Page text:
Before Colorado could reconstruct and widen an aging 10-mile stretch of Interstate 70, the state had to meet the requirements of the National Environmental Policy Act (NEPA), a hurdle that soon turned into a brick wall.
The federal permitting process for the $1.2 billion central Denver project took more than 13 years, resulting in a document nearly 60,000 pages long in what civil engineer Matt Girard called “the poster child for the need to update the NEPA process.”
“At the end of the day, the document included 148 individual mitigation requirements that cost the taxpayers roughly $50 million,” said Mr. Girard, who represents the American Road and Transportation Builders Association. “At the end of that, the project still saw five legal actions against it.”
Seeking to untangle the increasingly complex and time-consuming NEPA process is the White House Council on Environmental Quality, which held on Tuesday the first of two hearings on a proposed rule to streamline and update the 1970 law by, for example, setting deadlines and page limits for environmental impact statements and assessments.
“We haven’t modernized the rules for projects since 1978,” said Ed Mortimer, vice president of the U.S. Chamber of Commerce, at a press conference. “At the same time, the infrastructure in this country, most of it was built 80 to 100 years ago … You look at other parts of the world that are making these modernizations, and the U.S. is falling behind.”
First, however, the proposed rule must overcome the objections of Democrats and leading environmentalists who accuse the Trump administration of seeking to line the pockets of industry by weakening NEPA’s charge to “look before you leap.”
“Make no mistake: Rolling back NEPA’s procedures is not about modernizing, but make it easier to rubber-stamp projects,” said Yvette Arellano, senior staff at Texas Environmental Justice Advocacy Services, at a rally near the hearing at the EPA Region 8 building.
Speaking of those folks, here they are gathered just across the street outside the Alliance Center, where they’ll be rallying in opposition to the rollback as the hearings proceed throughout the day pic.twitter.com/8i9vyJApA8
— Chase Woodruff (@dcwoodruff) February 11, 2020
Another bone of contention is the proposed rule’s declaration that “analysis of cumulative effects is not required under NEPA,” a major change aimed at curbing limitless “what if” scenarios, but one that the Sierra Club warned would “fast-track hundreds of polluting projects around the country.”
Rep. Diana DeGette, Colorado Democrat, and former EPA Administrator Gina McCarthy said the proposal presented last month would “gut core protections” and “could effectively take climate change considerations off the table.”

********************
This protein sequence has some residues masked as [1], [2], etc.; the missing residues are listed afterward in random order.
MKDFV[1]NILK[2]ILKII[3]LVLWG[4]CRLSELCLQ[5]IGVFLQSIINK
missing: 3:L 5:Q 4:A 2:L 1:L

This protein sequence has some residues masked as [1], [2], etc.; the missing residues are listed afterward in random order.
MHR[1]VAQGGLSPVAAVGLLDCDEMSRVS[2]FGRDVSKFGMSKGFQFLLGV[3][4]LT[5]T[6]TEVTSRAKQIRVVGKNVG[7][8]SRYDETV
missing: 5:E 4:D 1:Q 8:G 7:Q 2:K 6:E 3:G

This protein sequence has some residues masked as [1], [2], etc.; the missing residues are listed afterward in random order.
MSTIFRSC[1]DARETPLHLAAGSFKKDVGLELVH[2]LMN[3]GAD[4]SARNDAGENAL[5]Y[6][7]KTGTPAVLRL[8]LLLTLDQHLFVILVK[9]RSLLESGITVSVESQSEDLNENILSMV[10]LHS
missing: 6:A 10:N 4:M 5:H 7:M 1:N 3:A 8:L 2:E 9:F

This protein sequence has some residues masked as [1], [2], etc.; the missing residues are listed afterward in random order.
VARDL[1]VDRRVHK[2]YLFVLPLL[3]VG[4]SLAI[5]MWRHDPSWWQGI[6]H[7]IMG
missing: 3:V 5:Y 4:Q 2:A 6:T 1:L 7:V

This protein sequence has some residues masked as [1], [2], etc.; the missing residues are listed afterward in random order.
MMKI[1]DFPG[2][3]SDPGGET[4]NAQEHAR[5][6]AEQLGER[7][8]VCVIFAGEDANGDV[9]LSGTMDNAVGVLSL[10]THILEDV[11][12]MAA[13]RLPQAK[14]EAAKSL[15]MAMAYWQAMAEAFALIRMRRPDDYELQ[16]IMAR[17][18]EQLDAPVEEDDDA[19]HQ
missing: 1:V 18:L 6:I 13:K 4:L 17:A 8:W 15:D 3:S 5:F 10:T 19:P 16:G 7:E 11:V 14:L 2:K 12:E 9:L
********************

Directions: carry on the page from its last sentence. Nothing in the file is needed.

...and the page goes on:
By requiring the federal government to assess the environmental impact of federal actions — and solicit public input — NEPA has prevented the clear-cutting of aspen groves in Gunnison National Park and stopped drilling on Colorado’s North Fork Valley, they said in an op-ed in The Denver Post.
“NEPA was enacted to fix a system that was once broken — one that allowed agencies to divide and destroy neighborhoods so a highway could be built; one that allowed them to build dams without any thought about how they would affect the local salmon runs or native fishing grounds; one that led to federal taxpayers spending billions of dollars on projects that were later found to be devastating to our environment,” they said.
The problem, say critics, is that anti-development forces have weaponized the law to delay for years infrastructure projects like highways, bridges, and pipelines.
In some cases, NEPA has stalled projects that would actually benefit the environment. Mr. Girard cited the Central 70 reconstruction in Denver, which would reduce the amount of time that vehicles spend idling in traffic during rush hour.
The NEPA process also has begun to hamstring projects designed to combat rising atmospheric carbon dioxide such as solar and wind farms, said Emily Haggstrom, spokeswoman for Consumer Energy Alliance.
“The people who would benefit most from these streamlined regulations will not only be traditional energy organizations, but also our farmers, ranchers, and wind and solar developers,” said Ms. Haggstrom. “That’s really something our communities are demanding right now, and they’re having just as many problems and issues as our traditional energy folks.”
The average time period for an environmental impact statement is 4½ years, and the average length is over 600 pages, but “reviews for some projects have taken much longer,” according to the CEQ. An EIS for a federal highway project averages seven years.
Former Interior Secretary Gale Norton said that the permitting process has grown lengthier as managers attempt to fireproof the permits from the inevitable court challenges. Environmental assessments that were once an inch thick now take up “bookshelves,” she said.
For Ms. Norton, who served from 2001-06 under President George W. Bush, the specter of watching trees die year after year in beetle-kill forests was especially dispiriting.
“It was so frustrating to see a hillside devastated by pine beetles, to know there was a huge fire danger, and not to be able to do anything about it without years of analysis, without our professional foresters spending their time preparing documents instead of actually managing the forests,” said Ms. Norton.
“It’s important to analyze environmental impacts, but it’s also important to do it in a way that allows us to achieve end results in a timely way.”
The second CEQ hearing on the NEPA proposed rule is scheduled for Feb. 25 at the Interior Department in Washington, D.C.
Read more at Washington Times
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